Education Policy | Post Primary | Preschool | Primary | Tertiary | Search

 


Youth concerns over time and money spent on gambling

Youth concerns over time and money spent on gambling

A report on youth gambling using data from the Youth’12 Health and Wellbeing Survey has been published by the University of Auckland and UniServices. The report was commissioned by the Ministry of Health to explore the impacts of gambling and problematic gambling amongst youth in New Zealand and to identify risk and protective measures.

The Youth’12 survey found that overall there were small, but statistically significant, decreases in the amount of time and money that students spent on gambling from 2007 to 2012.

Nearly one quarter of the 8,500 secondary school students surveyed reported gambling in some form over the previous year, with most saying they gamble to have fun, win money or because they want a challenge. While the most common gambling activities were ‘Bets with friends or family’, ‘Instant Kiwi (scratchies)’, and ‘Cards or coin games (e.g. poker)’, some students had participated in gambling activities that are illegal for their age group (e.g. gambling at a casino).

Some youth feel the negative effects of gambling more acutely than others. The negative impacts of gambling were felt at disproportionate levels by young people living in neighbourhoods of higher deprivation and for Māori, Pacific and Asian youth. Students of Māori, Pacific and Asian origin were more likely to report worrying about the time and money they spent on their own gambling than New Zealand European students, (Māori 18 percent, Pacific 36 percent, Asian 24 percent and New Zealand European 6 percent).

Similar trends were seen for youth worrying about the gambling behaviour of family and whānau, (Māori 15 percent, Pacific 24 percent, Asian 11 percent, New Zealand European 5 percent). Three percent of all students said there had been gambling-related arguments in their family during the previous year. Concern about other people’s gambling behaviour was particularly pronounced for Māori and Pacific youth living in areas of high deprivation, (22.2 percent and 27.9 percent respectively).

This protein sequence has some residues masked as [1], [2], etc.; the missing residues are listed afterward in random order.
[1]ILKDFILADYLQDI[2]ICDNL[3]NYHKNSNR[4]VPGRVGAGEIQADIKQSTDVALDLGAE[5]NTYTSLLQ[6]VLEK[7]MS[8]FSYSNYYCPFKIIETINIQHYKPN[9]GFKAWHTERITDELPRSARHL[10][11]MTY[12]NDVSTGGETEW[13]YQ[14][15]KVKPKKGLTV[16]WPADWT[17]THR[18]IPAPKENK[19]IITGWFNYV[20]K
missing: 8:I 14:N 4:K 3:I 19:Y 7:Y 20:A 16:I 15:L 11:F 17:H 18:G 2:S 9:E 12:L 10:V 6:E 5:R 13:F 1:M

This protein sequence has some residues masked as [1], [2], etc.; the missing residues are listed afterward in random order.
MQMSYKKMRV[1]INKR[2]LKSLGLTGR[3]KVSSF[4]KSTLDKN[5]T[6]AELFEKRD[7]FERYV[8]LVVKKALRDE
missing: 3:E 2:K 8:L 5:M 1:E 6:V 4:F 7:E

University of Auckland researcher Dr Fiona Rossen says the findings that show youth living in more deprived neighbourhoods are disproportionately affected by gambling, are consistent with adult gambling research.

“The effects of gambling on communities are strongly linked to deprivation. For example, the greater density of gambling outlets in low deprivation neighbourhoods can entice people into gambling as a way of making money and escaping poverty,” she says.

“Gambling is a socially acceptable activity in New Zealand, even amongst young people, and it is important to consider the roles of parents, gambling industries, communities and media in shaping young peoples’ perceptions of gambling,” says Dr Rossen.

Other findings show that of the students who had gambled in the previous year, 21 percent were worried about or had tried to cut down on their own gambling activities.

Nearly 60 percent of students who had gambled in the past year reported that they would look to parents, and half would talk with friends for support for problem gambling. Seventeen percent said that they would not look for help at all.

Dr Rossen hopes the report will increase awareness about how parents’ gambling affects young people and the dangers of youth gambling, andalso lead to public health services including treatment, education and prevention for young people and their families/whānau around issues impacting on youth gambling.

www.youthresearch.auckland.ac.nz

The Gambling Report is available online through the Ministry of Health and the Adolescent Health Research Group websites.

Gambling is defined as “having bet precious things for money on an activity”.

ENDS

© Scoop Media

 
 
 
 
 
Culture Headlines | Health Headlines | Education Headlines

 

John McBeth: Our World Cup All Blacks

Forty or fifty years ago nobody really had any idea of what the selectors had in mind. There were often several trials, which sometimes featured over 150 players, possibly an inter island match or a final trial, then we listened to the announcement of the team on radio. The players weren't flown into the capital for a parliamentary function... More>>

ALSO:

Game Review: Midsomer Murders Meets First Year Philosophy

Developed by The Chinese Room, Everybody's Gone to the Rapture sees the player exploring what appears to be a recently abandoned idyllic English village trying to figure out where everybody's gone. Spoiler: they've gone to the rapture. (On a serious note, this review contains plot spoilers.) More>>

Scoop Review Of Books: Clear Science

It was really after his move to Wellington, to Victoria University, that it became apparent that Sir Paul Cllaghan was much more than an eminent physicist... More>>

ALSO:

Francis Cook: Weekend SportzMania! All Blacks! Netball!

Sports were on all weekend. I normally don’t write about sports but with Richie McCaw tipped to be the next Prime Minister, and Colin Craig arguing sports are almost as important as politics, I thought “what better time to start!” More>>

ALSO:

Beervana: Aussie Pav Beer Declared Taste Of NZ

In a surprising upset, an Australian beer modelled on the pavlova, created by Brisbane brewery Newstead Brewing, the 250 Beers blog and Scratch Bar, has been announced the winner at the Beervana craft beer festival ‘Flag Brew’ competition, which challenged media and brewing teams to capture the distinctive taste of New Zealand. More>>

ALSO:

Get More From Scoop

 
 

LATEST HEADLINES

 
 
 
 
Education
Search Scoop  
 
 
Powered by Vodafone
NZ independent news